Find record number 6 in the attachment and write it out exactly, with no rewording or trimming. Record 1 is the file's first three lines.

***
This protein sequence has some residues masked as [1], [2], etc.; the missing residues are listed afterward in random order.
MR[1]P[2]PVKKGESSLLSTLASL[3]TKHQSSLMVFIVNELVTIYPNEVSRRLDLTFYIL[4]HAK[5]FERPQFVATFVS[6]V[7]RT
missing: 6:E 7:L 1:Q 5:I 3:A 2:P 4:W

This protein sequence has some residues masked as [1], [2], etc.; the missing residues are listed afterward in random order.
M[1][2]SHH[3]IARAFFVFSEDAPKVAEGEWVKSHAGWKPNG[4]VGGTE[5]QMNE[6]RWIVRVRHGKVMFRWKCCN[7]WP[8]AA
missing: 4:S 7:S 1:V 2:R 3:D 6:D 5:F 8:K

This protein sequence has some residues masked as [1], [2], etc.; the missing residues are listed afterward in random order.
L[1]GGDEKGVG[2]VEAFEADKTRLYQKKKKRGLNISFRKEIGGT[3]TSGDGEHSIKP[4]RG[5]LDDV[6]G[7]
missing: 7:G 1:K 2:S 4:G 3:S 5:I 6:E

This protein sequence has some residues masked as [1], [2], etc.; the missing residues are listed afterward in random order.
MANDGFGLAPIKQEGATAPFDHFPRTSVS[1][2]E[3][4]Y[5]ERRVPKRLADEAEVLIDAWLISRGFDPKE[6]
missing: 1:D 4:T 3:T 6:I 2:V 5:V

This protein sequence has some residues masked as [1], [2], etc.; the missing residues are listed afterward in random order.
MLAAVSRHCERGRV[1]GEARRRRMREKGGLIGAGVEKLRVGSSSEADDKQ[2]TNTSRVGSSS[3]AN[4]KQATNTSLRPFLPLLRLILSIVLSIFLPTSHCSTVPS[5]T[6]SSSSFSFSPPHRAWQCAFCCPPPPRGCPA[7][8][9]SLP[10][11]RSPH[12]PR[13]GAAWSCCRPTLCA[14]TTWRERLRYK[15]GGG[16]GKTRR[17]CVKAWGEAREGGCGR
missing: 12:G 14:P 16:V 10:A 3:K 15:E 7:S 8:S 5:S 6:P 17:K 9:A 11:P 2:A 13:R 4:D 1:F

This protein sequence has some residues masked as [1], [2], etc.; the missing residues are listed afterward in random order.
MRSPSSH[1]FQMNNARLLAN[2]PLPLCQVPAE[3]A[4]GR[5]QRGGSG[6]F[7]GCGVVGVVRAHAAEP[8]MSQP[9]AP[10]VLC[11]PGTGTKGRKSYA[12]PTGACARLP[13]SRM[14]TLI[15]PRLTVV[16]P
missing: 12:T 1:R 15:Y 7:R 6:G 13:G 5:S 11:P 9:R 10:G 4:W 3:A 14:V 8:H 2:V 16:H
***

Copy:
This protein sequence has some residues masked as [1], [2], etc.; the missing residues are listed afterward in random order.
MRSPSSH[1]FQMNNARLLAN[2]PLPLCQVPAE[3]A[4]GR[5]QRGGSG[6]F[7]GCGVVGVVRAHAAEP[8]MSQP[9]AP[10]VLC[11]PGTGTKGRKSYA[12]PTGACARLP[13]SRM[14]TLI[15]PRLTVV[16]P
missing: 12:T 1:R 15:Y 7:R 6:G 13:G 5:S 11:P 9:R 10:G 4:W 3:A 14:V 8:H 2:V 16:H